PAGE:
‘To catch a killer, you must live like one.’
Giallo [“Yellow”] is a 2009 Italian giallo horror film co-written and directed by Dario Argento from a screenplay co-written with Jim Agnew and Sean Keller. The movie stars Adrien Brody, Emmanuelle Seigner and Elsa Pataky.
In Turin, Italy, French flight attendant Linda (Emmanuelle Seigner) and Italian-American detective Enzo Avolfi (Adrien Brody) team up to find Linda’s younger sister Celine, a model.
Celine has been abducted by a serial killer known only as “Giallo” who kidnaps beautiful foreign women in his unlicensed taxi cab. After drugging them, the killer proceeds to mutilate and finally murder them whilst photographing his deeds.
Enzo receives a phone call from a fellow officer, who finds the body of an Asian woman outside a church near a fountain. They find out she’s still alive, and starts to speak in Japanese and via a translator is repeating the word “giallo”. At the morgue, Linda realises that the killer’s face could be yellow, a symptom of liver disease. They go to the hospital and find “Giallo” but he escapes…
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” …somehow as a comedy it really works – to the point where it actually is a grindhouse film for the current generation. Were it not for the fecund attempts at seriousness, it could be genuinely “fun”. As such it’s a film where the dull moments are elevated by the bad to create something that, in its own way, is genuinely worthwhile.” Ain’t It Cool News
“The story is painfully dull and refuses to deviate from an immediately foreseeable conclusion. Brody and Seigner practically sleepwalk through their performances, so much so it would be surprising if their first takes weren’t used in the final edit.” Sam Bowron, Digital Retribution
“this is a deeply disappointing work from a director who seems to be yellowing with age, his vision progressively jaundicing. After so many consecutive misfires, it might seem that Argento’s creative career is coming to an end. With a film like Giallo, he only builds the gallows higher.” Fangoria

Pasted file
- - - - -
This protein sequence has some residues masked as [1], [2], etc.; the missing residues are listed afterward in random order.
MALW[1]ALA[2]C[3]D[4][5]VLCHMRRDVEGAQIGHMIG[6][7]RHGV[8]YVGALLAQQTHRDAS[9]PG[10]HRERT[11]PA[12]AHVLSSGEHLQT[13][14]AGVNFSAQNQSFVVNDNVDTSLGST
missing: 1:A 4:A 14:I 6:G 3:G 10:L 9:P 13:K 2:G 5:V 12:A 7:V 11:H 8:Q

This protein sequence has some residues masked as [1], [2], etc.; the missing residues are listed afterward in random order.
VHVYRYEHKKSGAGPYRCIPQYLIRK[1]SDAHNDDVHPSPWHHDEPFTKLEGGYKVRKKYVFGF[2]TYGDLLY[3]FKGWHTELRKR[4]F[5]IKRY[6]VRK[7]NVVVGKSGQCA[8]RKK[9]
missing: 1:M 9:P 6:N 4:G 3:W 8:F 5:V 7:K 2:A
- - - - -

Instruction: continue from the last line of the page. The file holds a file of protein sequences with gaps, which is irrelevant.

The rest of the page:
“Giallo was greeted with critical scorn, but I believe if it had any other director’s name affixed but Dario Argento, response may have been better. Not that it’s great, but it’s more serviceable than your average Hollywood killer thriller.” Rod Lott, Flick Attack
“The biggest problem lies with the titular killer who brings back bad memories of the duck quacking maniac from Lucio Fulci’s idiotic The New York Ripper (1982). Looking like the bastard lovechild of Rondo Hatton and a Russian rock star gone to seed, the villain’s croaky voice and Rambo bandana inspire derision from the offset.” The Spinning Image
“Ludicrous, craptastically made even by Argento’s usual low-budget standards, and not even remotely scary or amusingly campy — unlike its predecessor [The Mother of Tears], which at least has a so-bad-it’s-great following — this serial-killer story plays like a work for hire that no one had much fun working on.” Variety
” …as a film from the Italian Master of Horror, Dario Argento it’s pretty weak. The gore is almost nonexistent as we only get a hammer to the head, finger cutting, and hand slashing. The flick is also low on Argento’s patented cinematic gymnastics and moves at a rather sluggish pace to boot.” The Video Vacuum
Cast and characters:
Adrien Brody … Inspector Enzo Avolfi
Emmanuelle Seigner … Linda – The Ninth Gate; Bitter Moon
Elsa Pataky … Celine
Robert Miano … Inspector Mori
Valentina Izumi … Keiko [as Valentina Izumì]
Sato Oi … Midori
Luis Molteni … Sal
Taiyo Yamanouchi … Toshi
Daniela Fazzolari … Sophia
Nicolò Morselli … Young Enzo
Giuseppe Lo Console … Butcher
Anna Varello … Butcher’s Wife
Franco Vercelli … Cabbie
Lorenzo Pedrotti … Delivery Boy
Farhad Re … Designer
Turin, Piedmont, Italy
Giallo premiered at the 2009 Edinburgh International Film Festival in Edinburgh, Scotland. In North America, it was shown at the Omaha International Film Festival in Omaha, Nebraska on 14 March 2010.
Claiming he was not paid the correct amount for his role in the film, Adrien Brody filed a lawsuit against the filmmakers and attempted to prevent the film’s release on DVD until he received his full salary.
In November 2010, Brody was granted a ruling in the United States District Court that blocked the sale or use of Brody’s likeness in Giallo until the actor’s remaining salary was paid. On 20 January 2011, Deadline Hollywood reported that Brody had reached a settlement with the producers.